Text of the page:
15Feb24 Roundup: My Ego Dies At The End

We're all lost in a forest. Plus: more good news, and I read shitty company career pages so you don't have to.
15Feb24 Roundup: My Ego Dies At The End
In: Roundup, Listen Jensen McRae is an important part of my grieving process, there are literally zero Into The Woods jokes in this and I'm so disappointed in myself

In today's Roundup:
News from Around Supportlandia (and Beyond)
And Now for Some Good News
Read, Watch, and Listen
Get Hired
Upcoming Events

News from Around Supportlandia (and Beyond)

My Ego Dies At The End

So I was stressing that the Roundup is super late this week, until I reminded myself that it’s a weekly newsletter – I never say which day of the week it comes out. So there.

The truth is I’ve been putting off writing this piece for weeks, which is supposed to be about dealing with being unemployed, even though I want to write it. I think it’s because I was waiting for words that would be profound and helpful and balanced, but I realized today those words aren’t going to arrive.

Partially because I don’t really do profound,[1] but mostly because, if I’m being honest, I'm also not really feeling balanced. I’m frustrated and discouraged and really goddamned tired.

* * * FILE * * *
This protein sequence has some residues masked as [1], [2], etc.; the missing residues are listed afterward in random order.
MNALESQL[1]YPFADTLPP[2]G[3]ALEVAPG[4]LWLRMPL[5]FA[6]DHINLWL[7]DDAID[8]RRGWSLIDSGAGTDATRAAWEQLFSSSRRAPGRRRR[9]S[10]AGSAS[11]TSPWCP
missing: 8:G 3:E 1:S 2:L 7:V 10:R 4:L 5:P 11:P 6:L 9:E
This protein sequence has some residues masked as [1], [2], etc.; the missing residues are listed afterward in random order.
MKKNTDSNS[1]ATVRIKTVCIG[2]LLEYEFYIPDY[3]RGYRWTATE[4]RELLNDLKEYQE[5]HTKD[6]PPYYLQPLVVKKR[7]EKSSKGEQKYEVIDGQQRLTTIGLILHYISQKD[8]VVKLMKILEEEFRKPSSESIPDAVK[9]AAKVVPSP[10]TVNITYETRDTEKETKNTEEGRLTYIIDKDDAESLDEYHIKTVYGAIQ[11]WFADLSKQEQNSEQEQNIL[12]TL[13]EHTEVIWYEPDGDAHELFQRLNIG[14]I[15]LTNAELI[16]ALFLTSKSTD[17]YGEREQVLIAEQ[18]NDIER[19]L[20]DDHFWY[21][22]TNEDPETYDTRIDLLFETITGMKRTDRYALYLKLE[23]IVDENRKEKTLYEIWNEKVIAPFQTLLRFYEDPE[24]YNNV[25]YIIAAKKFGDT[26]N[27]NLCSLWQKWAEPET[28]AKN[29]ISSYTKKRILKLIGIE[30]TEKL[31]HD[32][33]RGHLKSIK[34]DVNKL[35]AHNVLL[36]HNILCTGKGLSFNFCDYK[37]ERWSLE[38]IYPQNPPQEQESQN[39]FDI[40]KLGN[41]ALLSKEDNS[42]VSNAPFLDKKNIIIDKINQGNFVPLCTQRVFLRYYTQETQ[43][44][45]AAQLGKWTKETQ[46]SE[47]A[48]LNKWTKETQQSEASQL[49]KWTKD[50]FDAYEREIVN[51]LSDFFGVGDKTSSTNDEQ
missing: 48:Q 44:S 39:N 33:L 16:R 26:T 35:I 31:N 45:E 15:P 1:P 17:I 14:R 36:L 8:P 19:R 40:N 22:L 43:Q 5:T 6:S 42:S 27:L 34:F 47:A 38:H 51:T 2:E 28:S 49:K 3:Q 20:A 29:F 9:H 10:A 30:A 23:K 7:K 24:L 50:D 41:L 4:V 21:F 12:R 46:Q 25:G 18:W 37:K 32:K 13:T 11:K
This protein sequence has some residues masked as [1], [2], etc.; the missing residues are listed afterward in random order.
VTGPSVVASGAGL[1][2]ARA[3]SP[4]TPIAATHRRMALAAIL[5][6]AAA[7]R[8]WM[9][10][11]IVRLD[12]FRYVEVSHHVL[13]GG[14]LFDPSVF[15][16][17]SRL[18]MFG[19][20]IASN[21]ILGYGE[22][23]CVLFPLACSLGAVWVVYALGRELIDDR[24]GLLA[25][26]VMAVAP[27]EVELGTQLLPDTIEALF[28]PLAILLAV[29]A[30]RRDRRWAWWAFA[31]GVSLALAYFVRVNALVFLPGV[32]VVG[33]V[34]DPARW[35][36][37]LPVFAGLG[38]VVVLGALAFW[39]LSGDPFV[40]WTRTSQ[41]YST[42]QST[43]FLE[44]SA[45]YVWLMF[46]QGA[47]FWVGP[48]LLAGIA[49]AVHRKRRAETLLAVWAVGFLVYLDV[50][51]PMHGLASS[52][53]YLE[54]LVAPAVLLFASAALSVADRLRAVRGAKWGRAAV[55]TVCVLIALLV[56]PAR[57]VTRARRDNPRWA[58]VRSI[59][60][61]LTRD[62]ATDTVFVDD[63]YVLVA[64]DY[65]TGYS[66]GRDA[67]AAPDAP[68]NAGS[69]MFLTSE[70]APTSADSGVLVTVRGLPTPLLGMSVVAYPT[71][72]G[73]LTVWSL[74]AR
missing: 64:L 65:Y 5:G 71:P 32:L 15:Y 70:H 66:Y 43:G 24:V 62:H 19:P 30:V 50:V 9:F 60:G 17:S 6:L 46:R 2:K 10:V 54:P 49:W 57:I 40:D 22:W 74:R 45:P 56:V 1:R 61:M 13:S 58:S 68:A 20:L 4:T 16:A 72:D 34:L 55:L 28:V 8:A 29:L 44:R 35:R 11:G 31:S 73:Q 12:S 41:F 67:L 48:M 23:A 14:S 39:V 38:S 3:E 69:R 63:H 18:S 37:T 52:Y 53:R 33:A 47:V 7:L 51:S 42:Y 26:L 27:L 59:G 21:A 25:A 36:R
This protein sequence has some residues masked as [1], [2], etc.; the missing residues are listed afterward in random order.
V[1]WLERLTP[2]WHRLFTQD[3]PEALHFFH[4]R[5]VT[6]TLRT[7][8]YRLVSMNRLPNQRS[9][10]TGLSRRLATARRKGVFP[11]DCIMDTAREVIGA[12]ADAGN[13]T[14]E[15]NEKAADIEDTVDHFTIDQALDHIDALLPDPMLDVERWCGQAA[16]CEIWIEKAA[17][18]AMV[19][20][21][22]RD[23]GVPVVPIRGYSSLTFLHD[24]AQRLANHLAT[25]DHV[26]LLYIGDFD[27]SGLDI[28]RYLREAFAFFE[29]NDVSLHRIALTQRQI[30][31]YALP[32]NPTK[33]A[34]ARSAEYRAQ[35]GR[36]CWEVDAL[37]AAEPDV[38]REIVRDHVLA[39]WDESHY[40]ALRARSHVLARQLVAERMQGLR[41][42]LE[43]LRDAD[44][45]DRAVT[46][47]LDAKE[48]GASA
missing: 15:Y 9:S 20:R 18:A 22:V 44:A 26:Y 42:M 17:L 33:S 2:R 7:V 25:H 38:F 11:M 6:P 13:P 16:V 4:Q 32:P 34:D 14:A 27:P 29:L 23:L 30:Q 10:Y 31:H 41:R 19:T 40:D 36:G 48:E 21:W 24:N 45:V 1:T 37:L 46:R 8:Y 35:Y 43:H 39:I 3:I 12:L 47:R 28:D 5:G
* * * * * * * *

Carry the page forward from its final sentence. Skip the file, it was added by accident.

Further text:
Yesterday was my 15th wedding anniversary. It’s not a big deal, neither my spouse nor I are big celebrators of anything, but when he came home and suggested we celebrate by going out to…Burger King! I thought: I’m not sure our financial situation can get more depressing than this.[2]

Which is really saying something, considering that, in the last week or so, all of our cars had some sort of major fault requiring repair, we’re currently monitoring our beloved corgi Dewey at home because she ate exactly nine Valentine’s Day chocolate chip cookies and we can’t afford to take her to the vet,[3] and our seven-year-old has a toothache which we’re hoping is just another tooth coming in because dental insurance is more a racket than it is insurance.

It was a three-of-a-kind, is what I’m saying. And if we were playing a game of poker, maybe I’d be winning, but we’re not. We’re playing “first to find a job doesn’t have to sell their house!” and a lot of us are losing.

If you can find an inkling of balance in all of this reality, please email me at

I mean, yes, I’m always going to work on keeping this newsletter balanced between offering positive and hopeful encouragement and acknowledging the grim reality a lot of us are facing.

But balance includes the mortifying necessity of feeling what we feel when we feel it. To pretend to be fine when we’re not is to just pile lies on exhaustion, loneliness on being alone. It’s better to be honest than to be alone.

Let me put it this way: if I admit I spent a good portion of last week sitting blankly on the floor in my shower while listening to Jensen McRae on repeat, that’s just a depressing existential crisis.